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I currently work under a non-technical PM and my firm's tech lead who are overseeing my transition from junior to 'regular' software developer over the coming months.

In my most recent scheduled performance review they outlined their plan to push me through some Microsoft certifications and their expected timescale. This timescale is designed so that I will obtain the certification just in time for the firm to retain a certain accreditation based on the number of qualified engineers. The firm provides the funding for the exam and also reasonable office time I can dedicate to studying.

The issue I have is that not only is that timeframe very short (2-3 months), but also that the exam is apparently infamous for lacking up to date reference materials from Microsoft beyond a link to a generic MSDN index. Furthermore - on the exam description it suggests that the exam is relevant for those who have: "3 - 5 years of commercial experience using [technology]". I estimate I have less than 6 months.

The non-technical PM doesn't have the knowledge to appreciate the weight of the material in the test, and conversely, the tech lead finds it as easy as breathing. How can I appropriately convey my scepticism at my ability to pass this exam given the time frame and the resources available to me?

To clarify - when I joined the company, I made no claim to previously having much experience in the technology alluded to above.

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    What happens if you attempt and fail? – Sourav Ghosh Feb 17 at 14:41
  • @SouravGhosh Nothing has been mentioned specifically, though there are other engineers still at the company who have mentioned they have failed exams before. Unlikely that they were racing to retain a company accreditation however. – James Feb 17 at 14:45
  • Do you have to pass this specific exam or just 'an' exam at a similar level? I am wondering if you could take a different exam in a subject you are more familiar with, just to keep the certification requirement? And work on the other one later. – seventyeightist Feb 18 at 8:51
  • Microsoft requires certain "rails" (linear progression) towards specific accreditation. The only one vaguely suitable for me and for the desired accreditation is the one in question. Ref: query.prod.cms.rt.microsoft.com/cms/api/am/binary/RE2NfU6 – James Feb 18 at 9:08
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To "challenge" their plan you need to understand their goal. And to do that you will have to talk to whichever one you have the best relationship with. You need to understand how they view it, and why the deadline was picked.

It is possible that the timing is convenient for them, or a way to increase their odds. If they need three more people to be certified they wont pick 3 people to get certified; they will pick ones they have no concerns about meeting the deadline, plus a few more as a backup plan in case somebody can't meet the deadline.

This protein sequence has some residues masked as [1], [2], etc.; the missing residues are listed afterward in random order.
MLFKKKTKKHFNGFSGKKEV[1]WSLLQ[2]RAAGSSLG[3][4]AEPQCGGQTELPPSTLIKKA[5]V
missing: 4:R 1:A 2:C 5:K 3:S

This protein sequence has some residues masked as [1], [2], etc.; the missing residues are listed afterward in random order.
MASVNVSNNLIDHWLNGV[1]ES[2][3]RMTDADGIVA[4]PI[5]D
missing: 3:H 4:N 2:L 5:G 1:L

Of course they may be trying to push you to get to a level faster than your are comfortable. This could be considered a stretch goal. Missing a stretch goal isn't the end of your career.

It could also be used to get a employee performing at too low a level up to a better level. In this case they are watching how you approach the challenge, and how successful you are. If you fail, then how you fail it will be important in your next evaluation.

There could also be a budget reason. If you take the test before the company accreditation deadline, the money for the test comes out of the accreditation budget. But if you take the test a few weeks later, it comes out of their project budget. A quick miss is free from their point of view. Managers always like it when somebody else's budget pays for something.

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  • If you list a number of possible motivations for management, I would also mention 'setting OP up to fail'. I have no idea whether that is likely but it does seem possible to me. – quarague Feb 18 at 7:55
  • The setting up to fail scenario hadn't occurred to me as the majority of the performance review was upwards of 80% (using their internal metrics). If they are intentionally pre-arranging such a thing - I reckon I wouldn't want to continue to work there anyway so the point is moot should I fail. – James Feb 18 at 8:46
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"This timescale is designed so that I will obtain the certification just in time for the firm to retain a certain accreditation based on the number of qualified engineers"

This is a lot of pressure to put on a Junior member of staff, I doubt the company accreditation would come down to solely you passing of failing a test. If it does you need to have a word with your manager or find a new job quick.

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